Monthly Archives: May 2012
White and blank…
Drip like slobber
From mouth of
from scuff – to fluff
1. Life is lived
So serene from
Slumped and slouched.
2. The foundation
Is the cell
3. All things
But these stems too
Needs no expertise
When it can be Googled.
4. The screen
Is a feeling
That is reeling
Us from what
Start with the premise:
It’s all been done
End with the conclusion:
To innovate is delusion.
The brain of Twain
Developed the maxim,
A historical axiom,
That the recurrence of time
Does not repeat but rhyme.
Slant rhymes, I presume, must be included
In history’s wrappings, riddled and clued.
Perfect rhymes are written and glued
By the victors of war –
Or maybe history doesn’t
Rhyme at all,
Nor does it have a Dal segno.
Rather, history is an echo
Off the walls of Plato’s cave.
He led me to a room.
Behind he closed the door.
He asked if I take off my shirt,
And bring my pants down to the floor.
He looked me up and down,
And brought his hands upon my chest.
He told me to bend over,
And then to take a breath.
(It was then I knew I had no escape;
I was trapped inside his nest)
My eyes bounced nervously around the room
And landed on his toys.
He picked one up and got behind me
Making an unfamiliar noise.
I stood up straight and dropped my drawers.
He placed his hand where light gets lost.
I did exactly what he said
And turned my head and coughed…
It wasn’t Randy’s short stature that made him an interesting man, nor was it his dirty, unruly moustache or his pathetic demeanor. It wasn’t even his livercidal drinking tendencies. Rather, It was his ability to appear outwardly happy – despite circumstances – using the blank smile and the “how ya do’en chief?” that keep his perpetual pessimism under bondage. How could anyone who is forced to work on a janitor’s salary be happy, ever? They all knew it, and they all felt sorry for him, because they are us, and how would we feel for a man in such circumstances? Pity.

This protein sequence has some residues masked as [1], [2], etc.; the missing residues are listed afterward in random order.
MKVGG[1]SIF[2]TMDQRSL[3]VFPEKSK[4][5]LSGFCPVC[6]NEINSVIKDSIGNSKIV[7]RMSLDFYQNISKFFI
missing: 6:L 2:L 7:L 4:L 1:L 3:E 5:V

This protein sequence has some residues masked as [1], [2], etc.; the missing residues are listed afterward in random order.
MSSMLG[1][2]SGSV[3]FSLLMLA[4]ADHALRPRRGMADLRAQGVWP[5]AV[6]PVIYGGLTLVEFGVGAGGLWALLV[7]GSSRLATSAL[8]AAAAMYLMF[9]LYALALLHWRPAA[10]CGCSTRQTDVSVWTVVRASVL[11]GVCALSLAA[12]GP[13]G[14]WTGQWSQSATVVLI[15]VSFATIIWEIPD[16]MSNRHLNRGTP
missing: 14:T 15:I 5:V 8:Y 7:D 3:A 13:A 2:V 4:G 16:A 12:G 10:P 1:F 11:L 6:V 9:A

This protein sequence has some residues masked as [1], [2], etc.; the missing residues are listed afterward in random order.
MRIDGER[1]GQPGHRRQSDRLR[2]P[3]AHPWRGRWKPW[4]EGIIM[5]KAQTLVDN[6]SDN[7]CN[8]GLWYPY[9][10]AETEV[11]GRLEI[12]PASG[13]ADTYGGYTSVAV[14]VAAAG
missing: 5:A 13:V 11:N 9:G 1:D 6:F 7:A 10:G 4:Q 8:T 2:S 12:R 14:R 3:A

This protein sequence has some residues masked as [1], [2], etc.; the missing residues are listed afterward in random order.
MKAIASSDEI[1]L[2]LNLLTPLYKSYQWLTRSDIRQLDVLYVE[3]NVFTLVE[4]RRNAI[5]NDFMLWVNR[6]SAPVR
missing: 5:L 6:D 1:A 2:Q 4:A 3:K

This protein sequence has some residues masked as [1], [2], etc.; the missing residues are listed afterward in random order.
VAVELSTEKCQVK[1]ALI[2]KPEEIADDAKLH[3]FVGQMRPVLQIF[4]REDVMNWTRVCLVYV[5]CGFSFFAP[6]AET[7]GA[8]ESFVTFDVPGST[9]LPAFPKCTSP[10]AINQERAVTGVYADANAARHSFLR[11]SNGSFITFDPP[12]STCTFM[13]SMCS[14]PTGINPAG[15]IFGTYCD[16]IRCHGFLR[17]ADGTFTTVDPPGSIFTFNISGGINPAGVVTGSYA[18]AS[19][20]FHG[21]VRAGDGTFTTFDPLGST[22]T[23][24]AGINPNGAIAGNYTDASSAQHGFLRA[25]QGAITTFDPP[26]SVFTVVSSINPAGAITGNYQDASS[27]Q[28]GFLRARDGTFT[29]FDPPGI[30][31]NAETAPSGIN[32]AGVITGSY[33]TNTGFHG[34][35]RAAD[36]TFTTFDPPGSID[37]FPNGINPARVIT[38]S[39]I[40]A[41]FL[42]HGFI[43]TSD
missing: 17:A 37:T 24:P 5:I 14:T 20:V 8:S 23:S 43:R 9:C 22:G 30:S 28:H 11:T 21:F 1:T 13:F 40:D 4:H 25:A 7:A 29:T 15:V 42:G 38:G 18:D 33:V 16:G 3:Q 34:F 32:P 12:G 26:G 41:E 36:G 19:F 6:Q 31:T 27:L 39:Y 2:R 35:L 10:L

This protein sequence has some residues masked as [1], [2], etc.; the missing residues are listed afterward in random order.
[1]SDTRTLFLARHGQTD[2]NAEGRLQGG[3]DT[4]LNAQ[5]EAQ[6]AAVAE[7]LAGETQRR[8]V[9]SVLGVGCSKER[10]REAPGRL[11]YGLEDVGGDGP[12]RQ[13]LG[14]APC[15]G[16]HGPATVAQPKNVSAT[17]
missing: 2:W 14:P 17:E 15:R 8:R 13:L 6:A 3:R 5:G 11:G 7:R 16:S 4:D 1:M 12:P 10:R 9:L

Every day, Randy would stop by the convenient store on his clockwork-car ride from work to pick up beer and smokes. I see him a few times a week while on my lunch break from my good, college-earned job. I’m on break, and he’s just getting off. Those kinds of people always work lousy shifts. I go to the store to pick up some family staples and our paths are aligned to where he is always a person or two in front of me at checkout. I also see him at the mall on weekends. He sweeps floors and cleans bathrooms. Poor guy. His name is Randy. That is what his crooked nametag says: RANDY. He probably never graduated high school, so he doesn’t understand the correlation between appearance and professionalism. That’s why he’s a janitor. No aspirations in life. Poor guy. I feel bad for him; I really do.
With my toilet paper, Kleenex and paper towels in hand, I look ahead at Randy’s inventory he lays on the counter: Four tall-boys of Milwaukie’s and a pack of L&M menthol. Every day. He is an odd one. You know what’s really weird? Whenever he buys his daily pack of L&M menthols, he also purchases a lighter. Every time.
“What does he do with all those lighters?” we think, “He must be either losing them in drunken folly or using them up real quick. He might even be freebasing the nasties. I hear that requires a long flame to lick a bent spoon for a good while, and he’s probably into that stuff too. Or maybe he has obsessive compulsive habits that make him feel the need for new lighters with new cigs. These kinds of people usually have some mental abnormalities.”
He always laughs when he asks for the lighter, because we know he’s going to ask, and he knows that we know he’s going to ask, and this makes him uncomfortable (laughing is rarely a comfortable act). “Yes, yes. A lighter again today Chief. Thank you,” he says. We want to ask what happened to the lighter from the day before, but it isn’t any of our business, because he isn’t any of our business.
He smiles and carries on, repeating the same jokes and phrases every day. He must program his mind to only think on one track, because if his mind wanders to the point of analyzing his situation, he might just kill himself. He must be so miserable, wearing smiles as disguises. We know how he really must feel. Must feel. Must. If people could be happy working as janitors, everyone would do it. Not me – I have a good job – I am happy. I don’t drink and smoke every day. Poor guy. I feel bad for him. He’s been wearing the same clothes for years too. That faded, green jacket. Why doesn’t he just get some new clothes ? Doesn’t he care what people think of him? Where is his self respect?
I feel bad for him.
I am happy.
Chemistry is everything, nothing isn’t chemistry,
Bonds bounce through our brain.
Making us laugh, sniffle, sigh, cry, fuck, eat, wonder, act, react, this, that, on, and on
Making us go insane.
Chemicals are everywhere, housed in matter,
But it doesn’t matter.
No matter what we know,
All is the same.
We know only of making things
As means to know more about making more things.
There are no ends, only means.
Everything is mean!
An eventual regression to the mean.
“I thought she was a great person… until we hung out more.
I then realized that she was a waste of time.”
That’s because you didn’t collect enough samples at the beginning.
You needed more data.
Only then could all her qualities collapse into average.
Everything is average.
Outliers are only there to make you question:
But in the mean-time, ordinarily, I’m usually typically average,